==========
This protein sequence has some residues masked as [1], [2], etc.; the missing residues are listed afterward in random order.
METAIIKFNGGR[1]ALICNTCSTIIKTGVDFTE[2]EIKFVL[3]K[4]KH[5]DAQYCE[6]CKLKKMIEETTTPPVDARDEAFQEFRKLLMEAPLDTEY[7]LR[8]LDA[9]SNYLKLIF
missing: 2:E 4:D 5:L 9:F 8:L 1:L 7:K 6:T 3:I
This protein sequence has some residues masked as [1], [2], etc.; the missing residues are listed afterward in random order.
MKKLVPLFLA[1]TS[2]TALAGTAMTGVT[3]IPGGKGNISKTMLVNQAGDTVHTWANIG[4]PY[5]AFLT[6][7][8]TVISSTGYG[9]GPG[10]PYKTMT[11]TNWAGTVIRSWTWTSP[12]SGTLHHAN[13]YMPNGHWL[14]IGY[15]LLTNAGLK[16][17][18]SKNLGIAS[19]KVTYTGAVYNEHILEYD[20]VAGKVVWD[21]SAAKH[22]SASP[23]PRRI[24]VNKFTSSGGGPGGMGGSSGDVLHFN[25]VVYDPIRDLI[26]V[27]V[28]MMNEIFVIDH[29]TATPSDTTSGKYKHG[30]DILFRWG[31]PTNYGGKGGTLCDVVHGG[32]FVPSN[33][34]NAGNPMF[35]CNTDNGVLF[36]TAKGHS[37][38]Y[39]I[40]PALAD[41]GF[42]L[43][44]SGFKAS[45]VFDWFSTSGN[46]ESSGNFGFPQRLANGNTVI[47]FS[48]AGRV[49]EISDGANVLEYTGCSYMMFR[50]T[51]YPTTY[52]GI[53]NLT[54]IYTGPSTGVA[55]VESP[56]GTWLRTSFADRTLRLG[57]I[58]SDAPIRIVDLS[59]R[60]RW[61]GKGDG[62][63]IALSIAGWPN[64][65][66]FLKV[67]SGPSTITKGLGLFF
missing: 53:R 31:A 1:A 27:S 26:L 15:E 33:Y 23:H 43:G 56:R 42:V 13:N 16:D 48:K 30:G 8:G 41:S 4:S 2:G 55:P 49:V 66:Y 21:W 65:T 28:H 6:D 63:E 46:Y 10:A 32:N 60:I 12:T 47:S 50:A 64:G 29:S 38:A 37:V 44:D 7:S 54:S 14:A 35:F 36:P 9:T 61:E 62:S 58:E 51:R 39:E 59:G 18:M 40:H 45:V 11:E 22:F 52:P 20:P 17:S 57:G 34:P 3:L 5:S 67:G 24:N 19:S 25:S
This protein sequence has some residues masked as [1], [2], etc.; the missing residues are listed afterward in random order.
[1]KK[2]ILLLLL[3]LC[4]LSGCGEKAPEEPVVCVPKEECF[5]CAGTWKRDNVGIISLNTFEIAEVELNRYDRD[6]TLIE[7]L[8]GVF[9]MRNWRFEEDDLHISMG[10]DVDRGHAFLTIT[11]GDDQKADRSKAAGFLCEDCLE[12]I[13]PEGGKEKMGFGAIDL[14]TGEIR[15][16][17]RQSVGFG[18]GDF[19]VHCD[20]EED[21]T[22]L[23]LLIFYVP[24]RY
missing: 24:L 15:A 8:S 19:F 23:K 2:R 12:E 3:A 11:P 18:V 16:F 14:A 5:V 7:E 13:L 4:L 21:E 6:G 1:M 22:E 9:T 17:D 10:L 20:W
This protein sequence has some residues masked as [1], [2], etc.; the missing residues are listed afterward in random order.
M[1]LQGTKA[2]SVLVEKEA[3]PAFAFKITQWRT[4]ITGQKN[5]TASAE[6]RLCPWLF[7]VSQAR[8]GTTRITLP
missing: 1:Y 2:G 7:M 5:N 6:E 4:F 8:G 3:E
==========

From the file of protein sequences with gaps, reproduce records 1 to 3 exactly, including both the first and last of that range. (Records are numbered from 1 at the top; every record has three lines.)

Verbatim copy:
This protein sequence has some residues masked as [1], [2], etc.; the missing residues are listed afterward in random order.
METAIIKFNGGR[1]ALICNTCSTIIKTGVDFTE[2]EIKFVL[3]K[4]KH[5]DAQYCE[6]CKLKKMIEETTTPPVDARDEAFQEFRKLLMEAPLDTEY[7]LR[8]LDA[9]SNYLKLIF
missing: 2:E 4:D 5:L 9:F 8:L 1:L 7:K 6:T 3:I
This protein sequence has some residues masked as [1], [2], etc.; the missing residues are listed afterward in random order.
MKKLVPLFLA[1]TS[2]TALAGTAMTGVT[3]IPGGKGNISKTMLVNQAGDTVHTWANIG[4]PY[5]AFLT[6][7][8]TVISSTGYG[9]GPG[10]PYKTMT[11]TNWAGTVIRSWTWTSP[12]SGTLHHAN[13]YMPNGHWL[14]IGY[15]LLTNAGLK[16][17][18]SKNLGIAS[19]KVTYTGAVYNEHILEYD[20]VAGKVVWD[21]SAAKH[22]SASP[23]PRRI[24]VNKFTSSGGGPGGMGGSSGDVLHFN[25]VVYDPIRDLI[26]V[27]V[28]MMNEIFVIDH[29]TATPSDTTSGKYKHG[30]DILFRWG[31]PTNYGGKGGTLCDVVHGG[32]FVPSN[33][34]NAGNPMF[35]CNTDNGVLF[36]TAKGHS[37][38]Y[39]I[40]PALAD[41]GF[42]L[43][44]SGFKAS[45]VFDWFSTSGN[46]ESSGNFGFPQRLANGNTVI[47]FS[48]AGRV[49]EISDGANVLEYTGCSYMMFR[50]T[51]YPTTY[52]GI[53]NLT[54]IYTGPSTGVA[55]VESP[56]GTWLRTSFADRTLRLG[57]I[58]SDAPIRIVDLS[59]R[60]RW[61]GKGDG[62][63]IALSIAGWPN[64][65][66]FLKV[67]SGPSTITKGLGLFF
missing: 53:R 31:A 1:A 27:S 26:L 15:E 33:Y 23:H 43:G 56:R 42:V 13:N 16:D 48:K 30:G 8:G 41:S 4:S 2:G 55:P 49:V 66:Y 21:W 65:T 28:H 6:D 63:E 46:Y 10:A 32:N 60:I 12:T 47:S 50:A 64:G 29:S 38:A 37:V 44:D 7:S 54:S 14:A 35:F 36:P 9:T 61:E 62:S 58:E 51:R 39:E 59:G 18:M 40:H 45:V 11:E 22:F 52:P 20:P 17:S 57:G 34:P 3:L 5:S 67:G 24:N 19:S 25:S
This protein sequence has some residues masked as [1], [2], etc.; the missing residues are listed afterward in random order.
[1]KK[2]ILLLLL[3]LC[4]LSGCGEKAPEEPVVCVPKEECF[5]CAGTWKRDNVGIISLNTFEIAEVELNRYDRD[6]TLIE[7]L[8]GVF[9]MRNWRFEEDDLHISMG[10]DVDRGHAFLTIT[11]GDDQKADRSKAAGFLCEDCLE[12]I[13]PEGGKEKMGFGAIDL[14]TGEIR[15][16][17]RQSVGFG[18]GDF[19]VHCD[20]EED[21]T[22]L[23]LLIFYVP[24]RY
missing: 24:L 15:A 8:S 19:F 23:K 2:R 12:E 3:A 11:P 18:V 16:F 14:A 5:V 7:E 13:L 4:L 21:E 6:G 1:M 22:E 9:T 17:D 10:L 20:W